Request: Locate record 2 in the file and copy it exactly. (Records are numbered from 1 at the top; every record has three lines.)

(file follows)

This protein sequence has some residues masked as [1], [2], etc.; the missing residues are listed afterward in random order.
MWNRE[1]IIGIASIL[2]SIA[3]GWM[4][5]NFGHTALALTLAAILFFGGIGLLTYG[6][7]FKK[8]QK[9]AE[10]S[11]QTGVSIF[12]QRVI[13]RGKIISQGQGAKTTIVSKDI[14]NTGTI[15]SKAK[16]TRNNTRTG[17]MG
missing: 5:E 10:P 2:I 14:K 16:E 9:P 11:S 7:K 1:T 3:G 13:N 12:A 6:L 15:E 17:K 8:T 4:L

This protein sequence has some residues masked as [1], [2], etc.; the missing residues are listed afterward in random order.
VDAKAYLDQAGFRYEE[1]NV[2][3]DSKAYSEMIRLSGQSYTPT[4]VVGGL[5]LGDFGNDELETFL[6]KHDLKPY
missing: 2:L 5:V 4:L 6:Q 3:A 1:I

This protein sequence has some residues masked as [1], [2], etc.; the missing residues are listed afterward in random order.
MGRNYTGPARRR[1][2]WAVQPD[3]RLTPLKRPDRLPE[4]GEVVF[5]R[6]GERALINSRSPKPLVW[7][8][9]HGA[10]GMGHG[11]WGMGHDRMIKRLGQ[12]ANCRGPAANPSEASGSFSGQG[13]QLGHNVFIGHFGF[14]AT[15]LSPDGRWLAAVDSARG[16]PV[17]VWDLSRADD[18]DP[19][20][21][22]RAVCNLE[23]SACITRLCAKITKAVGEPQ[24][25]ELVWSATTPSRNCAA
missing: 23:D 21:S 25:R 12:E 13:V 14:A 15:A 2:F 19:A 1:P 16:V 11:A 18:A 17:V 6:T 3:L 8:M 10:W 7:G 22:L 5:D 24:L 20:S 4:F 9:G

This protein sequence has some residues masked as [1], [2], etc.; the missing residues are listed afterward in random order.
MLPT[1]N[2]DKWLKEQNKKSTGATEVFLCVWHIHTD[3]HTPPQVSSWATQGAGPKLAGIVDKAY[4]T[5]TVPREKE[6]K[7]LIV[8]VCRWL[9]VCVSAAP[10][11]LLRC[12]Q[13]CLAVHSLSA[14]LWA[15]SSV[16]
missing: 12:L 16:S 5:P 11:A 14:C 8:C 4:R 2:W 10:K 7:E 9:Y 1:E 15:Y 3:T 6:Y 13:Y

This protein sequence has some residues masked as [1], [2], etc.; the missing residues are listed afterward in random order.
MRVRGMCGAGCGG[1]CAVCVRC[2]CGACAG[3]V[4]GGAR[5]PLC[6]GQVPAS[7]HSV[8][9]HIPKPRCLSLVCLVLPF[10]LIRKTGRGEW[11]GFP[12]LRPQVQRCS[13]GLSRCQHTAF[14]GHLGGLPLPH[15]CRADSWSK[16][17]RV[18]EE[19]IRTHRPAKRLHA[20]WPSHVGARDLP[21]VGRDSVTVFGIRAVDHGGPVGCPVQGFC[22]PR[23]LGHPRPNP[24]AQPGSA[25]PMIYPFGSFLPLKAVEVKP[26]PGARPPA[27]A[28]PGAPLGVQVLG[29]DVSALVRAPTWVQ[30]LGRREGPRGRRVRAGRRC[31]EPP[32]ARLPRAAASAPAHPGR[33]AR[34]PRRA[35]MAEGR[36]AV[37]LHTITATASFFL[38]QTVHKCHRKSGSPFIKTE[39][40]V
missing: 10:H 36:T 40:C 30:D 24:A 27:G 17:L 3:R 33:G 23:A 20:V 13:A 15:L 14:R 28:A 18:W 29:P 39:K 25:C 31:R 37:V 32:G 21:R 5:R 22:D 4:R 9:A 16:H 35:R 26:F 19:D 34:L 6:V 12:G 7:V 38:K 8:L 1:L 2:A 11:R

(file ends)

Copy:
This protein sequence has some residues masked as [1], [2], etc.; the missing residues are listed afterward in random order.
VDAKAYLDQAGFRYEE[1]NV[2][3]DSKAYSEMIRLSGQSYTPT[4]VVGGL[5]LGDFGNDELETFL[6]KHDLKPY
missing: 2:L 5:V 4:L 6:Q 3:A 1:I